High technology is being used to combat COVID-19, but university researchers are investigating how green tea could deliver a drug to combat the deadly coronavirus.
Dr Suresh Mohankumar, from Swansea University, says “nature’s oldest pharmacy” has always provided useful drugs.
“We screened and sorted a library of natural compounds already known to be active against other coronaviruses using an artificial intelligence-aided computer program.
“Our findings suggested that one of the compounds in green tea could combat the coronavirus behind COVID-19.”
The university’s head of pharmacy, Professor Andrew Morris, said the research demonstrated that natural products should not be overlooked when fighting disease.
Read more: Advice changed on flu shots and COVID shots
Green tea contains antioxidants and compounds that help the body get rid of toxins and researchers have been investigating whether green tea can help reduce heart risks and manage diabetes.
“The compound that our model predicts to be most active is gallocatechin, which is present in green tea and could be readily available, accessible and affordable,” said Dr Mohankumar. “There now needs to be further investigation to show if it can be proven clinically effective and safe for preventing or treating COVID-19.”
In November 2020, researchers in China and the United States called for more research into the potential of natural products and herbal medicines to offer safeguards against the coronavirus.
They were seeking a way to curtail the virus rather than treat it after it had struck.
“Blocking the entry of SARS-CoV-2 (COVID-19) and suppressing infection at the initial stage is considered a more practical strategy,” the study concluded.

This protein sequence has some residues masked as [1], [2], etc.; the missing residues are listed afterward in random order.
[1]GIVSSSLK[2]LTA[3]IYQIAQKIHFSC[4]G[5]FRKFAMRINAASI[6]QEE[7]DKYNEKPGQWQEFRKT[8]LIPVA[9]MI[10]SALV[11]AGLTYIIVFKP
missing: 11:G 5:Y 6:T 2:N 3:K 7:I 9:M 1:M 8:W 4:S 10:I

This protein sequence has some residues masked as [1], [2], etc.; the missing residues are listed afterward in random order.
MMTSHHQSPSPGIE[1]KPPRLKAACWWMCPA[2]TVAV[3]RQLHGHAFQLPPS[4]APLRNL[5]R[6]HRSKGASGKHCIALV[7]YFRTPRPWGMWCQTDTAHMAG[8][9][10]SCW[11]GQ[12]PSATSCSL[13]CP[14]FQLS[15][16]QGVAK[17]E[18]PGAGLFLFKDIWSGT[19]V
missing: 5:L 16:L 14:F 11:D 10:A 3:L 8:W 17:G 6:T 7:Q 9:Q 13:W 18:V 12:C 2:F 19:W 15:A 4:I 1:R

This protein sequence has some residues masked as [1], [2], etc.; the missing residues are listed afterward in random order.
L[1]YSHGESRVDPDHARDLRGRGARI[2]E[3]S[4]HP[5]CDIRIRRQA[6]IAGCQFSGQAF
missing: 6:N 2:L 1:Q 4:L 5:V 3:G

“It is undeniable that herbal medicine is still a promising resource for drug discovery, and its acceptable toxicity makes it a prospective prophylactic candidate against COVID-19,” researchers announced.
The researchers say medicinal, plant-derived compounds “may disrupt the attachment of the coronavirus SARS-CoV-2 to host cells”.
They say natural products and herbal medicine have treated respiratory infections and some have been approved as drugs or over-the-counter food additives.
“Moderate dosing of such bioactive compounds may prevent or at least slow down the SARS-CoV-2 infection process,” they conclude.
Meanwhile, Dr Nick Coatsworth, executive director of medical services for Canberra Health Services, says it’s natural for Australians to be nervous about getting vaccinated against the coronavirus.
Dr Coatsworth, federal deputy chief medical officer during the pandemic in 2020, said people who were hesitant about getting the vaccine should discuss it with their doctor.
“We’ve got to be careful when we talk about vaccine hesitancy, that we don’t make that word ‘hesitant’ a negative word. In fact, when I prescribe medications to my patients, I want them to be hesitant in some way, to ask why I want them to take the risk, I want them to know the benefits.
“The most important thing for people if they are feeling hesitant about getting the COVID-19 vaccine is that they’re open to a discussion with their general practitioner or their specialists, and they are open to being convinced of the benefits.
“Everybody’s got to find their individual reason for not waiting,” he said, whether that be protecting oneself, or loved ones, or a wish to travel again or avoid lockdowns.
“But it’s almost certain that COVID-19 will enter into Australian communities within the next year, no matter how good our quarantine system is. Melbourne’s shown that.
“The fact it hasn’t happened in any great extent in WA, or South Australia, or Queensland, it’s just like playing Russian roulette, you know you might be lucky, but chances are that it’s going to turn up in the community.”
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